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  1. MEPs call for EU leaders to move Brexit talks onto next stage
  2. They also discuss other topics for this week's EU summit
  3. MEPs adopt final report on Panama Papers tax inquiry
  4. In afternoon MEPs debate Schengen area and EU disaster response team

Live Reporting

By Paul Seddon

All times stated are UK

Goodnight & coming up tomorrow...

That's all for tonight - MEPs are back tomorrow at 08.00 GMT, when their first debate is on a report into petitions received in 2016.

After this, they will debate a report from the transport committee with recommendations for reducing emissions reductions from the transport sector.

They will also debate and vote on three human topical human rights motions.

MEPs debate motion on tackling child abuse

Finally tonight, MEPs are debating a motion from the civil liberties and justice committee calling for more to be done to fight sexual abuse and exploitation of children.

It calls on member states to “step up” their efforts to implement a 2011 EU law on tackling abuse and removing child pornography from the internet.

It also calls for greater efforts to tackle the abuse of migrant children and for national judicial authorities to take “concrete measures” to tackle so-called revenge porn.

Debate on inquiry committee powers

Next tonight is a short debate on the European Parliament’s powers to set up inquiry committees.

In recent years the MEPs have set up committees to look into the emissions cheating scandal and various tax leaks, including the “Luxleaks” and the “Panama Papers”.

However in an oral question a group of MEPs complain that the current framework for such committees is “outdated” and a process to reform it remains stalled.

Commissioner underlines national obligations under EU law

Debate on Nazi and fascist symbols

European Parliament


Migration Commissioner

Migration Commissioner Dimitris Avramopoulos tells MEPs that the Commission shares their concerns about the "rise in racist and xenophobic" language.

He says that under the EU's framework decision on tackling racism, EU states must criminalise publicly inciting to violence or hatred in their national law.

This could include Nazi and fascist material, she says.

However he adds that it is up to national authorities to implement this and they are responsible for investigating and prosecuting cases.

Debate on Nazi symbols begins

MEPs move on to their next debate, which is on whether there should be an EU-wide ban on Nazi and fascist symbols and slogans.

The EU dropped plans for an explicit ban on Nazi symbols across the then 25 member states in 2005 after it became clear that members could not agree on which symbols to ban.

There were also concerns that a ban was a threat to freedom of expression.

EU scheme 'will not replace' national personnel

Debate on EU disaster response team

European Parliament


Christos Stylianides

Humanitarian Aid Commissioner Christos Stylianides tells MEPs that the EU last year suffered an extended bout of forest fires, which he puts down to climate change.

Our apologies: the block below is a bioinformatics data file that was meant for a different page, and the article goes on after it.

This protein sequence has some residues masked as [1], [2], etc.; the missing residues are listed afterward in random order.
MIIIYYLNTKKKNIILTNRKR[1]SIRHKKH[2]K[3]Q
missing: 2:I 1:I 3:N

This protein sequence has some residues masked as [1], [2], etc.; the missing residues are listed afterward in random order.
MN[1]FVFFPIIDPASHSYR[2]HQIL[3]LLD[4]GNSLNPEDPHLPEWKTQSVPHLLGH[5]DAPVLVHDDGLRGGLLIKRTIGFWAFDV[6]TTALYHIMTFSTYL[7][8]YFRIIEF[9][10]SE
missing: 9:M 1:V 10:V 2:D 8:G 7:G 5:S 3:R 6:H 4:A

Climate change has "changed the game", he says, adding that "more unpredictable" disasters risk overwhelming national authorities.

The current system, under which EU states volunteer resources, has "reached its limits", he says.

The European Commission's proposal for an EU-managed pool of experts will "support and complement" national teams rather than replacing them, he adds.

MEPs debate EU disaster response team

Spanish firemen try to extinguish a forest fire in Spain
The EU co-ordinated a response to forest fires in Spain

MEPs are now debating the EU’s civil protection mechanism – a framework for providing assistance to countries after natural and man-made disasters.

This can include government aid, or the deployment of emergency service personnel or experts. Assistance is co-ordinated via an operations centre in Brussels.

All 28 EU states are a part of the scheme, along with Iceland, Montenegro, Norway, Serbia, Macedonia and Turkey.

Last month the European Commission announced plans for a revamped scheme, with a reserve of new civil protection capabilities managed by the EU.

MEPs move to debate on anti-poverty goals

European Parliament


Next up is a debate on how well the EU is doing to implement the UN’s new sustainable development goals (SDGs).

The goals, agreed at the United Nations at the end of 2015, set new targets for tackling poverty, hunger, climate change and other global problems.

The EU has reflected the targets in a plan called Agenda 2030.

UKIP & Tory MEPs on the Brexit motion

MEPs voting in Strasbourg
European Parliament
MEPs can vote on individual parts of a motion

A number of British MEPs did not support the motion this morning, which recommended that EU leaders should move to the next stage of Brexit talks.

Does that mean they don't want talks to progress? Not quite...

In the European Parliament, MEPs get to vote on individual clauses in a motion before they vote on the final text in its amended form.

As such, they may support elements in a motion but decide that they cannot give their overall support to the final text.